How do you use the FI’s workspace? Oh, I use it completely. It’s divided in two main areas: one is a gallery and where I invite my retailers to come over to view the collection. The other one is really like a workshop where I develop my design. I do have my hands on the product. I develop the first design and then that gets sent outside for production, but I am the one who creates everything. You know, I feel like when I have the material in my hand I can do something that would be very difficult to explain to somebody else. And lot of the creative process happens through working with the material -how [can] I explain that to someone else? Just touching the material, I create a shape.

How do you let go of the art you’re creating? You know, it’s been several years, and I’ve learned that there is always something next to come. That way I’m capable of letting go.

What’s your impression of Southern style? It’s really great. I find that the women wear these beautiful lines, you know…they’re very elegant and they’re also interested in trends…they’re very interested in what’s [to come] in the market. They came here today very curious to learn about us and I love it.

If you weren’t designing…?: I would be a dancer. Actually…I would probably be a choreographer. I did study dance, and I got into my life and then I realized that I was so interested in movement, not necessarily in dancing myself, but to coordinate the shape. So I do that today in my metal work.

What would people be surprised to know about you? Wow. That’s a tough one [laughs]. You know, I am someone that comes from Rome – from Italy – and had to adjust to a different culture. I mean, the Italian one is not that different from the American one. But I didn’t speak any English when I came to the United States. And I went through such a challenge, such a struggle. You know, [a] long time ago I used to say if someone ever asked me if I’d do that again I would probably say “No.” Today, I would say definitely I would do every single thing [the same way].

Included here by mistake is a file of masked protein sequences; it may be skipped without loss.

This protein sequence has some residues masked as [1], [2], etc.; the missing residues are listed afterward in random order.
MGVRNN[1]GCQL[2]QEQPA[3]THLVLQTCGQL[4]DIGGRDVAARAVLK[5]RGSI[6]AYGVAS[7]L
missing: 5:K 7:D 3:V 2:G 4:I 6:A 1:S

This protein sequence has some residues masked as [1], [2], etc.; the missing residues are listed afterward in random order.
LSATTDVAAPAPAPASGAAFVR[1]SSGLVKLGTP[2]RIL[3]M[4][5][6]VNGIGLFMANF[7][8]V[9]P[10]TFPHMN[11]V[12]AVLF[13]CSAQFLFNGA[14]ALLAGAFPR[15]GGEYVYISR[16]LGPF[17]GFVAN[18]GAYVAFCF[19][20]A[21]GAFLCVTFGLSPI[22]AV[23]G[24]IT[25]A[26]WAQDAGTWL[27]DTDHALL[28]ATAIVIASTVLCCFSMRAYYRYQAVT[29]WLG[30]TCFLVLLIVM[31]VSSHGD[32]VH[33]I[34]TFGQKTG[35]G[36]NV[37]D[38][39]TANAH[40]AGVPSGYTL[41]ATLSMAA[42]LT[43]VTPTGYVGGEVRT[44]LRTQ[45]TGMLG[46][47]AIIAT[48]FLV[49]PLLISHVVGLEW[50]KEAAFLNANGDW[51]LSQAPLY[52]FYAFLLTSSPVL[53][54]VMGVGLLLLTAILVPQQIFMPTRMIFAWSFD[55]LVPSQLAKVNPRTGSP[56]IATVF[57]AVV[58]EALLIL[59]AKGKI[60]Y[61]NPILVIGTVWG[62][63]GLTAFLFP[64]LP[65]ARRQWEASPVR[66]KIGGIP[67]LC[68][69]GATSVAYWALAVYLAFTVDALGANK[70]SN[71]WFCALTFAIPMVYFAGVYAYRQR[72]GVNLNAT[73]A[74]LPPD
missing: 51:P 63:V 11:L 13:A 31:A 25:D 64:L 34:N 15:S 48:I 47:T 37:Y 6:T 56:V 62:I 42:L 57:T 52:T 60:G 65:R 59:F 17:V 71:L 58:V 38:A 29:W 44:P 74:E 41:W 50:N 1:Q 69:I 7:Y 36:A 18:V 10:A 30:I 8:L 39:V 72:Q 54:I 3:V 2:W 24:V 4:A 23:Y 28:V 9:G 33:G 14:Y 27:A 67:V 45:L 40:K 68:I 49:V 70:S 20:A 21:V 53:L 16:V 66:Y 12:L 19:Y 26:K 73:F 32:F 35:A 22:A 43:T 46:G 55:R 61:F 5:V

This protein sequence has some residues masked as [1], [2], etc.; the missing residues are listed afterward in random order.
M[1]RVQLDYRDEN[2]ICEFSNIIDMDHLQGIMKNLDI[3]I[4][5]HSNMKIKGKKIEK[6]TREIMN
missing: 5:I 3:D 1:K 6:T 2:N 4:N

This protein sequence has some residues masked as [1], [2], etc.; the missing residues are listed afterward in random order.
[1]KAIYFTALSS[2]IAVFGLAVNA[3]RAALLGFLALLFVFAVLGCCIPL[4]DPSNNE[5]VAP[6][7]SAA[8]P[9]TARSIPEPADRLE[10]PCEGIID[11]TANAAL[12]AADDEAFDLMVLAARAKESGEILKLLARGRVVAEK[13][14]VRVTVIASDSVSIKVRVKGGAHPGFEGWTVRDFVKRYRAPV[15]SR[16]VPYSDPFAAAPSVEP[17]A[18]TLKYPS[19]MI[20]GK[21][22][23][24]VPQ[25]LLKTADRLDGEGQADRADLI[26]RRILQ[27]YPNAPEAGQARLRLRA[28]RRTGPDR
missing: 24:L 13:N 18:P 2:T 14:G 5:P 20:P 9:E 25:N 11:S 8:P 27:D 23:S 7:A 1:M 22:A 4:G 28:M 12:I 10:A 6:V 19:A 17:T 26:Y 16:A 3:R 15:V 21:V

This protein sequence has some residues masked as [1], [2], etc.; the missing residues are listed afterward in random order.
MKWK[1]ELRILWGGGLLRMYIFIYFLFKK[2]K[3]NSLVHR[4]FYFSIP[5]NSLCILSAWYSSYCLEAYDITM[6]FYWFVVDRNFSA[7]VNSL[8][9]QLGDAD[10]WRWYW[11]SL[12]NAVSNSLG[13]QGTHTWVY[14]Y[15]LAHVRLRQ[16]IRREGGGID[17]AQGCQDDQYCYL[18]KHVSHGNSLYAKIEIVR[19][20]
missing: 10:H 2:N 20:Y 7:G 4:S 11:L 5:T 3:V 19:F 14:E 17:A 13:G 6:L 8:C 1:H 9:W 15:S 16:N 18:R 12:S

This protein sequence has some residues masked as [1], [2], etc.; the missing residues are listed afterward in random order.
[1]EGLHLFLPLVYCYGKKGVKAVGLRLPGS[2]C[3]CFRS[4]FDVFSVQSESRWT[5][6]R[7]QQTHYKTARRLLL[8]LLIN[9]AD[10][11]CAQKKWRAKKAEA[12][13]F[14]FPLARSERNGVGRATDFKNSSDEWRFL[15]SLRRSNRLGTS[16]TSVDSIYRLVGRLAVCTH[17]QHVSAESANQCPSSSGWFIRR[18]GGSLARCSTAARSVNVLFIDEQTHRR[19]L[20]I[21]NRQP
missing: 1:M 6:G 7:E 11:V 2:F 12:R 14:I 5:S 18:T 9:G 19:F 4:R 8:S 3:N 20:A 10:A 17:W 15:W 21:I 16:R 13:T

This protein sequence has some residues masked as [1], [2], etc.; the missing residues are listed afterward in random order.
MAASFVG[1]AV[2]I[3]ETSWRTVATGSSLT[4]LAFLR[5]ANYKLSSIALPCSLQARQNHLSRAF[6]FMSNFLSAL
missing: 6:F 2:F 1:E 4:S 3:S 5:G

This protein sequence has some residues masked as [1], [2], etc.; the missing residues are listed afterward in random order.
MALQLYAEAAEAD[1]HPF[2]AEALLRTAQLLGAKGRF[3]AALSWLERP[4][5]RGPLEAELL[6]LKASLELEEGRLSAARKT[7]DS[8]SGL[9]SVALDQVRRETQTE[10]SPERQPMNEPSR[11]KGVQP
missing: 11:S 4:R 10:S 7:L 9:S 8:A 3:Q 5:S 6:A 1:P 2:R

Duca is looking forward to “creating a fashion jewelry collection…to be launched sometime at the beginning of the new year. I’m working very hard to get that done. So a different price point, different material, still statement [pieces], but different.” Check out her pieces HERE.

Images via Moses Robinson, Pouya Dianat, Ben Rose/Getty Images

Whew.

Same Chic Different Day is brought to you by the letter “W” today….
#Wow. My life has been a #whirlwind this #week! I feel like I was #whisked away to the #wonderful #world of Oz! Here’s the quick and dirty:

20121214-063246.jpgOn Tuesday I had the privilege of sharing fashion tips with the clinical staff at the Aletheia House (from the root word “truth” or to be “truthful with yourself”), which provides affordable housing, job training and placement, substance abuse treatment, HIV prevention and other services to men, women and children (and veterans). A special thank you to Keisha Kennedy (Director of #Women and #Wellness Services) and Carla Pennington (Outreach Specialist) for hosting me. The Aletheia House is truly a special place offering “a special kind of caring!”

20121214-064734.jpgThe whirlwind picked up speed on #Wednesday; I hit the road before dawn to drive to Atlanta as a guest of the #W Hotel Buckhead as it presented a series of events in partnership with the Council of Fashion Designer of America’s {Fashion Incubator}. The Fashion Incubator helps emerging designers prepare for handling the business side of the fashion industry by providing mentorship, professional education, networking opportunities and creative workspace. The day included a breakfast with design students and featured Fashion Incubator designers Daniel Vosovic, #Whitney Pozgay, Emanuela Duca and the Burkman Bros. Next was a luncheon and fashion presentation, then interviews…and the evening ended with an exclamation point: a fabulous cocktail party in the W’s rooftop bar. And of course I had to squeeze in a little #window-shopping! More on this to come on Monday…but after all this #work, I’m ready for the #weekend!